Anything which resists or deadens a bump or shock, such as a metal or rubber rim extending from an object; a buffer.
a protective guard device, usually of metal or rubber, attached horizontally to the front or rear of the frame of a vehicle, designed to resist or deaden a bump or shock, and to prevent damage to the main frame of the vehicle in low-velocity collisions.
a rubber like (polymer based) device inserted into a knee or ankle component as a resistance or extension aid. Bumpers come in different durometers (color coded) which allow the amputee to have different resistance levels.) CAT/CAM, (Contoured Anterior Trochanteric/Controlled Alignment Method): The popular term coined by John Sabolich, CPO for his socket shape derived from the work of Ivan Long, CP. The term was replaced by the trademarked name "Sabolich Socket" do to internal conflicts within the prosthetic industry that prohibited trade-marking CAT/CAM in the United Sates.
a mechanical device consisting of bars at either end of a vehicle to absorb shock and prevent serious damage
an essential parts of a car designed to allow one vehicle to push another and to withstand the impact from collisions
a part of a car designed to allow one vehicle to push another and to withstand the impact from collisions
a shield made of steel, aluminum, rubber, or plastic that is mounted on the front and rear of a passenger car
a standard part of the car mounted on the front and the rear of the passenger cars that is designed as a protective shield leaving the vehicle undamaged in case a low collision occurs
A part placed on the front and back of vehicles used to absorb damage during an accident.
Material used to cushion impact of boats from the side of the dock. Horizontal bumper for the dock frame. Vertical bumper for piling and vertical structures. Material should stay resilient without marring the boat. Weathering of the material is the main consideration -- less expensive materials tend to break down (i.e. harden, crack and/or mar boats) after only a couple of years.
Special rubber like material that absorbs extra energy from the piston at the bottom of its stroke. Its purpose is to prevent tool damage from high pressure.
the rubber knob on the bottom of the cue which protects it when rested on the floor. Novices often incorrectly refer to the cushions on a pool table as bumpers.
an energy absorbing device for reducing impact when a moving crane or trolley reaches the end of its permitted travel, or when two moving cranes or trolleys come into contact.
Device that absorbs shock between two objects, such as vehicles. Normally made of a resilient material, which moves easily or, alternately, have hydraulic or pneumatic cylinders that permit it to move when hit.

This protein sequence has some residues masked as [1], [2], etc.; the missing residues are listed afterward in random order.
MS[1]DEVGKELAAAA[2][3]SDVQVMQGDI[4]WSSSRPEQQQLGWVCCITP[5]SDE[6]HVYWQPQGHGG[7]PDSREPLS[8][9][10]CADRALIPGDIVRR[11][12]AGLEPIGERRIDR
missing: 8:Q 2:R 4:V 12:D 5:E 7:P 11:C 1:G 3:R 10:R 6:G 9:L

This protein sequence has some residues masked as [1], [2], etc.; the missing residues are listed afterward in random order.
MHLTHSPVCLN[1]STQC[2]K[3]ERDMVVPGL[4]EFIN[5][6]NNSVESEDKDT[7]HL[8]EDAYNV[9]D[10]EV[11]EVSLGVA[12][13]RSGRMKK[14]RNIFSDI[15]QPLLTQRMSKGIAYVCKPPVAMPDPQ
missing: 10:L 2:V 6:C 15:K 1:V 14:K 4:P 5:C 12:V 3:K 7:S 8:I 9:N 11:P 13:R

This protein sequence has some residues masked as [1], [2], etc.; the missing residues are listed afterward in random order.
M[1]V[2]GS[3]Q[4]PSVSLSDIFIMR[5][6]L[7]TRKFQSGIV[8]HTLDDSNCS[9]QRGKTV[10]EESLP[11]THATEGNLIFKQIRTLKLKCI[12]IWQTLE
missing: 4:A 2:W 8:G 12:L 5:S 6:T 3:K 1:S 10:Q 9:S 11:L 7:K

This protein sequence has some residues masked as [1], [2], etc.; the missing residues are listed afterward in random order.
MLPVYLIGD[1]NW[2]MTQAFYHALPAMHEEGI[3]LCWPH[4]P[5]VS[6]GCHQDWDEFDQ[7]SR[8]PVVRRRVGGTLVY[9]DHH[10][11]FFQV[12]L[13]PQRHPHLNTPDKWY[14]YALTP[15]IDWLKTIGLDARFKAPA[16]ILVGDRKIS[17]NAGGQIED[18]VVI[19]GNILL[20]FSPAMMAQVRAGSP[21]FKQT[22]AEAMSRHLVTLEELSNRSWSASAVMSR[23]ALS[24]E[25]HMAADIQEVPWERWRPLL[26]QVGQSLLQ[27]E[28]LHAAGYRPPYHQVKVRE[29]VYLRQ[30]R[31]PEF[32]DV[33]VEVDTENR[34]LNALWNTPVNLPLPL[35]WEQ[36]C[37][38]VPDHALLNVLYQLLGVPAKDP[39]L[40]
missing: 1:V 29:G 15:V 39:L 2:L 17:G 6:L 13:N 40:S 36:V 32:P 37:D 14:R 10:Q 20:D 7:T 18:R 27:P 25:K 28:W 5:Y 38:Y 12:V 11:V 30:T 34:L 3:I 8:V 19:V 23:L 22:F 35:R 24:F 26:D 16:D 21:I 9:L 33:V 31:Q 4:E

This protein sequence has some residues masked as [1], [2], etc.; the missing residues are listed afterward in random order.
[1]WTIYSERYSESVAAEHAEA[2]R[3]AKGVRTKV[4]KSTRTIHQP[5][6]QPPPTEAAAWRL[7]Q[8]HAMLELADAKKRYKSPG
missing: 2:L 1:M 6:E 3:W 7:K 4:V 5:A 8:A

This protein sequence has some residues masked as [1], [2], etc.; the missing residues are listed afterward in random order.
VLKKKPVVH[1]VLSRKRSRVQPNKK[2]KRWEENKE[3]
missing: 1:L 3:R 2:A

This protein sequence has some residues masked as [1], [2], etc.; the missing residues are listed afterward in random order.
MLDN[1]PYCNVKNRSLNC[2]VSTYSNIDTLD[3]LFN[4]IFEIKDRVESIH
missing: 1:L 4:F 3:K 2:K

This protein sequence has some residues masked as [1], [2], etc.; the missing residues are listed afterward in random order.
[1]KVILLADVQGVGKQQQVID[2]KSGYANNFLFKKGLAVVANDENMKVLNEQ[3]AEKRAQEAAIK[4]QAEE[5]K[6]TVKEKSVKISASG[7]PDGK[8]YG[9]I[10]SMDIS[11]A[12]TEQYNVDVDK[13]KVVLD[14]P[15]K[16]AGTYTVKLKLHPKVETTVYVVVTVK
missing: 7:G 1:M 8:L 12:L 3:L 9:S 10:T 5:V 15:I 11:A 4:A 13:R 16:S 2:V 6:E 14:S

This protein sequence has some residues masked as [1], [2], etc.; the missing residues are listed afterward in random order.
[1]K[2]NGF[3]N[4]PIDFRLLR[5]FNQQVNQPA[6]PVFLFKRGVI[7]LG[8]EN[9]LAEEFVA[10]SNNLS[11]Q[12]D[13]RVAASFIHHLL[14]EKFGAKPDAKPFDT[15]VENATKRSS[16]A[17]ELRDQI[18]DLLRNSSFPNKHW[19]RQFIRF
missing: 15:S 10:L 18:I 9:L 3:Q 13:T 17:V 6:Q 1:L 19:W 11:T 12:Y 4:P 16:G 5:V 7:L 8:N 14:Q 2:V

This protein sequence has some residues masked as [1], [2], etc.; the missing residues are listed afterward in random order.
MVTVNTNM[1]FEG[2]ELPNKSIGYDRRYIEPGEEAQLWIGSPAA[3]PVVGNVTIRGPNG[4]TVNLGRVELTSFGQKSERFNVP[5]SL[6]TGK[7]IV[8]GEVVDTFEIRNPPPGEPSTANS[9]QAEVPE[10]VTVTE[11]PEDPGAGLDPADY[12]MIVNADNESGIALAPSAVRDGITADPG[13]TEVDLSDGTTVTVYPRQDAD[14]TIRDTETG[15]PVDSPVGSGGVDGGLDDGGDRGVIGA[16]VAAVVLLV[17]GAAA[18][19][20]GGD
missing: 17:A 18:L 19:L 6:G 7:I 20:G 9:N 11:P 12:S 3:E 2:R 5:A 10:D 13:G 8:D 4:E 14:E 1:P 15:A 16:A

The parts on a vehicle that protect the front and rear ends in the event of an accident. Some trucks and SUVs have a tow bumper (or step bumper) for attaching a hitch ball for towing.
An internal compression stop. Generally a molded rubber part attached inside an air actuator. ( 058)
The part on a vehicle which protects the front and rear ends in the event of an accident, although some on trucks may have facilities for towing, the bumper should NEVER be used as a towing device. BUMPER TYPES STEP A bumper which is intended to be used as a step. STOCK The original bumper on a vehicle, (also refers to NOT a step bumper). COWBOY Same as "DEEP DROP". DEEP DROP A step bumper shaped like a "V" to lower the step surface in the center. ROLL PAN Not really a bumper but a facsia panel used instead of a bumper. This bumper is common on lowered trucks. OEM (Original Equipment Manufacturer) This is the bumper that comes on your vehicle from the factory. This term is used when only one choice is available from the factory.
A device for reducing impact when a moving crane or trolley reaches the end of its permitted travel, or when two moving cranes or trolleys come into contact. This device may be attached to the bridge, trolley or runway stop.
Wall protector for sliding shower door assembly designed to cushion impact.
located on the rear of a vehicle to protect and absorb the front and rear ends in the event of an accident.
A bumper is a part of a automobile designed to allow one vehicle to impact with another and to withstand that collision without severe damage to the vehicle's frame. Brush guards, push bars, etc. were added "after-market" to bumpers of automobiles, pickups, trucks, and utility vehicles since at least the 1920s to provide additional protection to the vehicle. While bumpers were originally made of heavy steel, in later years they have been constructed of rubber, plastic, or painted light metal leaving them susceptible to damage from even minimal contact.